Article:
• The following section describes the integration of classification based re-ranking method and graph-based method. More specifically, the results described below experiment illustrate two ways of integration. FIG. 8 provides the results on A-TUnion (upper) and A-TInter (lower). By comparing the results of G(CLa) with those of Cla in FIGS. 4 and 5, it can be interpreted that the graph-based method may improve the classification method Cla by using the result of Cla as the initial score of graph-based method. By comparing CLa(G) with Cla in FIGS. 4 and 5, it is shown that using the results of graph-based methods as features may improve method Cla. The reason for the improvement is that the integration can consider the relationship between candidate answers, while Cla alone does not consider the relationship between candidate answers.
  • The following section describes the effectiveness of the lexical mapping. More specifically, the following evaluates the effect of lexical mapping between question and answer described above. The results are favorable: the learned lexical mapping did not help for all the three ranking methods (CS, QL and KL). Due to space limitation, the detailed results are ignored. In some cases, the lexical mapping is not effective for forum data. For example, lexical mapping how much→number would be useful in TREC QA to locate answers. In our corpus, 31.2% correct answers for how much questions do not contain a number. One example of answer to how much questions is “you can find it from the Website.” On the other hand, many answer candidates containing number are not real answers.
  • The above described question detection method and answer detection method G+KL were applied to the three forums that were crawled. The number of extracted question-answer pairs and its subset (the first question-answer pairs in each thread) is given in FIG. 9. Three methods were evaluated on the three datasets. An annotator was asked to check the top-1 return results of the three methods. The results are illustrated in FIG. 10. The number of all questions in each data is given below the name of data, and the number of questions in subsets in each data is 100. The same trends for the three methods were observed on the three data: both KL and G+KL outperform the baseline method NA and G+KL outperforms KL (statistically significant, p-value<0.01).
  • Referring now to FIG. 11, a block diagram of one embodiment of the present invention is briefly described. The system 100 contains a component for identifying the questions 102 and a component for identifying answers 103. The components 102 and 103 can be combined into one component having any combination of features described above. The storage unit 140 which may include forum data, is communicatively connected to the system 100, which may be a part of the system 100 or a separate unit connected via a network. The output resource 111 can be any one of or a combination of devices, such as a graphical display unit, another computer receiving the data for processing, the storage unit 140, a printer, etc.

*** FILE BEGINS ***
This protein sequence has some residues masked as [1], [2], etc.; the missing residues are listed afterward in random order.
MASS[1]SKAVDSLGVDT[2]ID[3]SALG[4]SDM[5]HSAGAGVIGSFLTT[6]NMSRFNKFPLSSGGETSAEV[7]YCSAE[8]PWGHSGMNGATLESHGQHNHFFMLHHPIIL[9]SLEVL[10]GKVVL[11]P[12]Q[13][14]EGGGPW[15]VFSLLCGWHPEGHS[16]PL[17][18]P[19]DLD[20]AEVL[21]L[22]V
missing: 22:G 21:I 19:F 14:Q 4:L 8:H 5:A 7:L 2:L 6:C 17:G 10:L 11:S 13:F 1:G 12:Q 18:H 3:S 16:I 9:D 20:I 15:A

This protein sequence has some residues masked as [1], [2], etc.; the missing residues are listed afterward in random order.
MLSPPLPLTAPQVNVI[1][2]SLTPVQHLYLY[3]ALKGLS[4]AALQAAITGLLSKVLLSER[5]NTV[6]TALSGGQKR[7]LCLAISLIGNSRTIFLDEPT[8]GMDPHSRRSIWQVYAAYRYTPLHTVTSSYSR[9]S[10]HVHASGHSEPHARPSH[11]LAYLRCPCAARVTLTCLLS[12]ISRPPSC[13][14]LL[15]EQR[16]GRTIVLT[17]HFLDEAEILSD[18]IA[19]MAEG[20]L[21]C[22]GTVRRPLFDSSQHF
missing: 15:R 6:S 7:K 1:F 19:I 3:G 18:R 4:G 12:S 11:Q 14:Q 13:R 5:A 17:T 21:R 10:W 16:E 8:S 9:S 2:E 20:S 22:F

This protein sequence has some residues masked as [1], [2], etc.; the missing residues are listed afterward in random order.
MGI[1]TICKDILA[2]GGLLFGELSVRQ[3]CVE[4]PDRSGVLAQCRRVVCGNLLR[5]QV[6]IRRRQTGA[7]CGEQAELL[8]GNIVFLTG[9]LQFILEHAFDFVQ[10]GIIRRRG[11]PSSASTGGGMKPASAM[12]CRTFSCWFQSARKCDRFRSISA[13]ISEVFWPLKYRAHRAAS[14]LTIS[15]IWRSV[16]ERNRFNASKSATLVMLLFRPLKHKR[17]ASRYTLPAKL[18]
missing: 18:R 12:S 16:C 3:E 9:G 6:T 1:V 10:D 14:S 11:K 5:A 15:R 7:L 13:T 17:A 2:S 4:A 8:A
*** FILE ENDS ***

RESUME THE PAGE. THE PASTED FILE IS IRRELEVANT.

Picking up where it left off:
• Although the subject matter has been described in language specific to structural features and/or methodological acts, it is to be understood that the subject matter defined in the appended claims is not necessarily limited to the specific features or acts described above. Rather, the specific features and acts described above are disclosed as example forms of implementing the claims. Accordingly, the invention is not limited except as by the appended claims.

Claims (20)

1. A system for discovering questions and answers, the system comprising:
a component for identifying questions from text sections of a database, wherein the questions are identified using a classification-based method that utilizes sequential pattern features automatically extracted from both questions and non-questions text sections;
a component for identifying answers from text sections of the database, wherein the answers are identified by the use of a graph-based propagation model, and wherein the component for identifying answers is configured to produce a list of ranked candidate answers for the identified questions.
2. The system of claim 1 wherein the component for identifying answers is configured and arranged to define and process the inter-relationships of candidate answers.
3. The system of claim 1 wherein the component for identifying answers further comprises a component for normalizing a weight value for the candidate answers.